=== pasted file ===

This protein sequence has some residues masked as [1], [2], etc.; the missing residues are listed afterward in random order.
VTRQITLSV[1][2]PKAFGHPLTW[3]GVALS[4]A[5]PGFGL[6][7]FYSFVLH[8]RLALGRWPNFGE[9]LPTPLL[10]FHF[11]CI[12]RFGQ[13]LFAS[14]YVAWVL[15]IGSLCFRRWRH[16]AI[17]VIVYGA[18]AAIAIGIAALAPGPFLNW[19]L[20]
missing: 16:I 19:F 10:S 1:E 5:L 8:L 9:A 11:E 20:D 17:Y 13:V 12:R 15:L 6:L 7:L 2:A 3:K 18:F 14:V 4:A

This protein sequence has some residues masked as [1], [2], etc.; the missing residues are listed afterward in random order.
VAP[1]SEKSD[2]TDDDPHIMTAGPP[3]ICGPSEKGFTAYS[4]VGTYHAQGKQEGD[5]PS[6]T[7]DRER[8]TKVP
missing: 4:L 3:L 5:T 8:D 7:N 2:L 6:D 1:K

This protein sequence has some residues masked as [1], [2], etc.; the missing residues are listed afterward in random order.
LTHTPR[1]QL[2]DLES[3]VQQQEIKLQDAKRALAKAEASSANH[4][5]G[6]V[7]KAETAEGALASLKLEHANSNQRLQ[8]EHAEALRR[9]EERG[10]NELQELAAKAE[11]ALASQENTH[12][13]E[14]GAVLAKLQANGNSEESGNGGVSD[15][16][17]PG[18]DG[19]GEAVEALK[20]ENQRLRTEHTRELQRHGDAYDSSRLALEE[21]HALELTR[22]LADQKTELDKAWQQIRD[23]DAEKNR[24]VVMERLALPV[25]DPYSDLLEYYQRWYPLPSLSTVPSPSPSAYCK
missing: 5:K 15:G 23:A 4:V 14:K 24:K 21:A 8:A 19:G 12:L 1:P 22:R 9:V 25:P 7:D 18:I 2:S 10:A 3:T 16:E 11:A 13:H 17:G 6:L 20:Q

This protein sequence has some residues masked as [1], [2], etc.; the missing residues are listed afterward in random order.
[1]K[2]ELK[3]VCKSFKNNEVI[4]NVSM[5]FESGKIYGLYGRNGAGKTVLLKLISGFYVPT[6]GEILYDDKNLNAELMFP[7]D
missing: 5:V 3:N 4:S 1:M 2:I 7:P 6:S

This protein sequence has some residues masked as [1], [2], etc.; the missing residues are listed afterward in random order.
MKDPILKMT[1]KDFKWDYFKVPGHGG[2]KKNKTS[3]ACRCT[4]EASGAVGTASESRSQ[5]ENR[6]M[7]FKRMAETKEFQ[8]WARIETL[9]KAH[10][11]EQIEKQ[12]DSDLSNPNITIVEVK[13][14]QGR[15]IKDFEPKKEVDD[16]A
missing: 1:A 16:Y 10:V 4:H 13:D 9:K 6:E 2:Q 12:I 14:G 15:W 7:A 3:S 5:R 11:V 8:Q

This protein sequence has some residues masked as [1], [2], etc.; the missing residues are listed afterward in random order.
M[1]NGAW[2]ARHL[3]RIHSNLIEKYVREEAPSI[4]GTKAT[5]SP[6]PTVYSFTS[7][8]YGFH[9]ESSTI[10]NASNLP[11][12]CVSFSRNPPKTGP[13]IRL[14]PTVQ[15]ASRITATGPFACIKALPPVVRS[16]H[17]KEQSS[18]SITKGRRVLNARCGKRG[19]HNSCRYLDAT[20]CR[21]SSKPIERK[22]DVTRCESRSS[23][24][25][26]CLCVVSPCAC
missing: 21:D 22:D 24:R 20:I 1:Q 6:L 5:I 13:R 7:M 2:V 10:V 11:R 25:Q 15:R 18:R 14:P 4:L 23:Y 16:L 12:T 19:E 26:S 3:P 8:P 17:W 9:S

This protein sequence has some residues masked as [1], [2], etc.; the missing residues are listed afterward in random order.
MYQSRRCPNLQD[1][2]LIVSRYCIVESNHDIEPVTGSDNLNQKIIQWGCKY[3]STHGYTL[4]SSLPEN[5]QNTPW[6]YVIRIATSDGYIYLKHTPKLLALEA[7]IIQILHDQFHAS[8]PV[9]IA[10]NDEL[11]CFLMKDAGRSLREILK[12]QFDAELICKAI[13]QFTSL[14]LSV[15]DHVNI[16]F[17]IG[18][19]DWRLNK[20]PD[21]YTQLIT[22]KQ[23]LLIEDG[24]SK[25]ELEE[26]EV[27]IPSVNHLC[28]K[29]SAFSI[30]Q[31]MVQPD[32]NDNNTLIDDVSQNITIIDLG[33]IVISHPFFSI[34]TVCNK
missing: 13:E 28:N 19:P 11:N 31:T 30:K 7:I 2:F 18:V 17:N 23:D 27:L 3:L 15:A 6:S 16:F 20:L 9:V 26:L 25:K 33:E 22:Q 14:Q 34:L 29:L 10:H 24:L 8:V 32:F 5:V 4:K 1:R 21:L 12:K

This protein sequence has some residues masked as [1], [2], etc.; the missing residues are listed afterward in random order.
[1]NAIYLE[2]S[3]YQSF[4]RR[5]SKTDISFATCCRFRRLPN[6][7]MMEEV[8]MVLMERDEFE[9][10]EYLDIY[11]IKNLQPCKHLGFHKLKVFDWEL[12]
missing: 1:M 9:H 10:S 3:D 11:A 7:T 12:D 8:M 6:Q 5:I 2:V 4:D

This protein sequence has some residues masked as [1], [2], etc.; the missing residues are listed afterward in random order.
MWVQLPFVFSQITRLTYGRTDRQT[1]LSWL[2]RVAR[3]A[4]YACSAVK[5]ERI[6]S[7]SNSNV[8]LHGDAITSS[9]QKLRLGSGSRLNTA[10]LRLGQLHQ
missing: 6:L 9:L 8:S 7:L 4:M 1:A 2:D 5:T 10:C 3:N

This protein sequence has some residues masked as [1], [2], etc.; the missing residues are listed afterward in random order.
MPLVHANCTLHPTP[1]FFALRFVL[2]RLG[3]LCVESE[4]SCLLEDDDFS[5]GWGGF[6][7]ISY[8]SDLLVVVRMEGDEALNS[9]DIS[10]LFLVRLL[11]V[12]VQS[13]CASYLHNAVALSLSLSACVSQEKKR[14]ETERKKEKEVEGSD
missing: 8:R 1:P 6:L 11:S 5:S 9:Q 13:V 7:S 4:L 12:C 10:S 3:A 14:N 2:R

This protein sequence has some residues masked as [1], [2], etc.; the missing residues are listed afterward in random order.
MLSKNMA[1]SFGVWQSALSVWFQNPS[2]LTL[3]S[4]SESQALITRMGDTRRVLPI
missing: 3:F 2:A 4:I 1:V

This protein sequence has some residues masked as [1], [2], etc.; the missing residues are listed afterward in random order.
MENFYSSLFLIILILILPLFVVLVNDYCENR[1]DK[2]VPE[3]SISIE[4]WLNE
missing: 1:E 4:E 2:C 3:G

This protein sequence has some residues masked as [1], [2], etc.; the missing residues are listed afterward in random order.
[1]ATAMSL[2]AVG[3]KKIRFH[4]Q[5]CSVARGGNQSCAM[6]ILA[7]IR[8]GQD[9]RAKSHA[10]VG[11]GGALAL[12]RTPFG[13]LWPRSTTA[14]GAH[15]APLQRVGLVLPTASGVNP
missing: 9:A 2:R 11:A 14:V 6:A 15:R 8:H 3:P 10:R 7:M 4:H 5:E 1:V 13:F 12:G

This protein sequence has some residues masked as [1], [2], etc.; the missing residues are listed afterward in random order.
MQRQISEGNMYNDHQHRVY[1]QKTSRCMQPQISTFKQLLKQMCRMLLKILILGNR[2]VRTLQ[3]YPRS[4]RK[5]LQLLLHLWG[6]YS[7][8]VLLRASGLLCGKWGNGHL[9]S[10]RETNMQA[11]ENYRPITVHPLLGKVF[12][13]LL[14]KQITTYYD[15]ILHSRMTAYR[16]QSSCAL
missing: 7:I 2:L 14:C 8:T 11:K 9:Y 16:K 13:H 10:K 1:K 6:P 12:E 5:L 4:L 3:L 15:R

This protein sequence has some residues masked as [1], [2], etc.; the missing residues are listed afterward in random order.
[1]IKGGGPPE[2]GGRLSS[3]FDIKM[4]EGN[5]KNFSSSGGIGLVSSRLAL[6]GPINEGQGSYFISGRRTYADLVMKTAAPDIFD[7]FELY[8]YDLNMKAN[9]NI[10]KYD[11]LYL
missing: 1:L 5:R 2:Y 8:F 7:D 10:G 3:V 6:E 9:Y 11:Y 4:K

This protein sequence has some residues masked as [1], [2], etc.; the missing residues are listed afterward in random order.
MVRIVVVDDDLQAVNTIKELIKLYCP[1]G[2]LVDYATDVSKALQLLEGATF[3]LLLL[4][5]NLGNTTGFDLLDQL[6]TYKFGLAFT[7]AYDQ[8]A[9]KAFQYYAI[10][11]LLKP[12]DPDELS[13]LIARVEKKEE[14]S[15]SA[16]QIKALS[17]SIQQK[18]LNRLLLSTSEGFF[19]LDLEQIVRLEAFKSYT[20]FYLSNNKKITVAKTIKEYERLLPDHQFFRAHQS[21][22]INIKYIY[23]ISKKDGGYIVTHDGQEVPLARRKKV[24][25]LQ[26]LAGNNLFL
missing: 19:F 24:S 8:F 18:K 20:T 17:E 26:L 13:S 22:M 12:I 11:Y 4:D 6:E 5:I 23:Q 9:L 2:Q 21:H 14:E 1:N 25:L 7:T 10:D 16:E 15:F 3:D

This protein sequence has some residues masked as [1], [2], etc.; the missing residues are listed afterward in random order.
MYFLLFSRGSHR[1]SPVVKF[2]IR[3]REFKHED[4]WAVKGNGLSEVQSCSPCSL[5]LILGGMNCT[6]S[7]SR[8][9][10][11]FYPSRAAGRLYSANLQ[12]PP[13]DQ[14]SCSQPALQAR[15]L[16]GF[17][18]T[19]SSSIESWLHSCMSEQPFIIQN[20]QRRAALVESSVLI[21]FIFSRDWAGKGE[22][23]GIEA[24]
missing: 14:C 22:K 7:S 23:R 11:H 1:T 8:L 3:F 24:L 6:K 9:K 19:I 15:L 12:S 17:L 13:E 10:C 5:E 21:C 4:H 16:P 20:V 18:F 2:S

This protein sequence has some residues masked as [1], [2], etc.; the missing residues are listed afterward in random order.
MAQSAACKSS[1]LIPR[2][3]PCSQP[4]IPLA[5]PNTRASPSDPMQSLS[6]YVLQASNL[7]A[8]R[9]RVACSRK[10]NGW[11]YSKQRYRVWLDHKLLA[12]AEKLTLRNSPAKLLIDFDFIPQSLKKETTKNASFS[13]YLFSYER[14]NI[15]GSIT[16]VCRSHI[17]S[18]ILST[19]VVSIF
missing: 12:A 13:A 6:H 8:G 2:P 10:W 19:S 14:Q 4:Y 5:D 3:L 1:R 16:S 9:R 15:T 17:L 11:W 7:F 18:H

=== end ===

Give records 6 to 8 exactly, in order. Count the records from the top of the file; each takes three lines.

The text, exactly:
This protein sequence has some residues masked as [1], [2], etc.; the missing residues are listed afterward in random order.
M[1]NGAW[2]ARHL[3]RIHSNLIEKYVREEAPSI[4]GTKAT[5]SP[6]PTVYSFTS[7][8]YGFH[9]ESSTI[10]NASNLP[11][12]CVSFSRNPPKTGP[13]IRL[14]PTVQ[15]ASRITATGPFACIKALPPVVRS[16]H[17]KEQSS[18]SITKGRRVLNARCGKRG[19]HNSCRYLDAT[20]CR[21]SSKPIERK[22]DVTRCESRSS[23][24][25][26]CLCVVSPCAC
missing: 21:D 22:D 24:R 20:I 1:Q 6:L 5:I 13:R 7:M 2:V 10:V 11:R 25:Q 15:R 18:R 14:P 4:L 23:Y 16:L 12:T 19:E 26:S 3:P 8:P 17:W 9:S

This protein sequence has some residues masked as [1], [2], etc.; the missing residues are listed afterward in random order.
MYQSRRCPNLQD[1][2]LIVSRYCIVESNHDIEPVTGSDNLNQKIIQWGCKY[3]STHGYTL[4]SSLPEN[5]QNTPW[6]YVIRIATSDGYIYLKHTPKLLALEA[7]IIQILHDQFHAS[8]PV[9]IA[10]NDEL[11]CFLMKDAGRSLREILK[12]QFDAELICKAI[13]QFTSL[14]LSV[15]DHVNI[16]F[17]IG[18][19]DWRLNK[20]PD[21]YTQLIT[22]KQ[23]LLIEDG[24]SK[25]ELEE[26]EV[27]IPSVNHLC[28]K[29]SAFSI[30]Q[31]MVQPD[32]NDNNTLIDDVSQNITIIDLG[33]IVISHPFFSI[34]TVCNK
missing: 13:E 28:N 19:P 11:N 31:T 30:K 7:I 2:F 18:V 17:N 23:D 27:L 3:L 15:A 6:S 16:F 20:L 9:V 26:L 25:K 33:E 22:Q 14:Q 34:L 29:L 10:H 24:L 8:V 32:F 5:V 4:K 1:R 21:L 12:K

This protein sequence has some residues masked as [1], [2], etc.; the missing residues are listed afterward in random order.
[1]NAIYLE[2]S[3]YQSF[4]RR[5]SKTDISFATCCRFRRLPN[6][7]MMEEV[8]MVLMERDEFE[9][10]EYLDIY[11]IKNLQPCKHLGFHKLKVFDWEL[12]
missing: 1:M 9:H 10:S 3:D 11:A 7:T 12:D 8:M 6:Q 5:I 2:V 4:D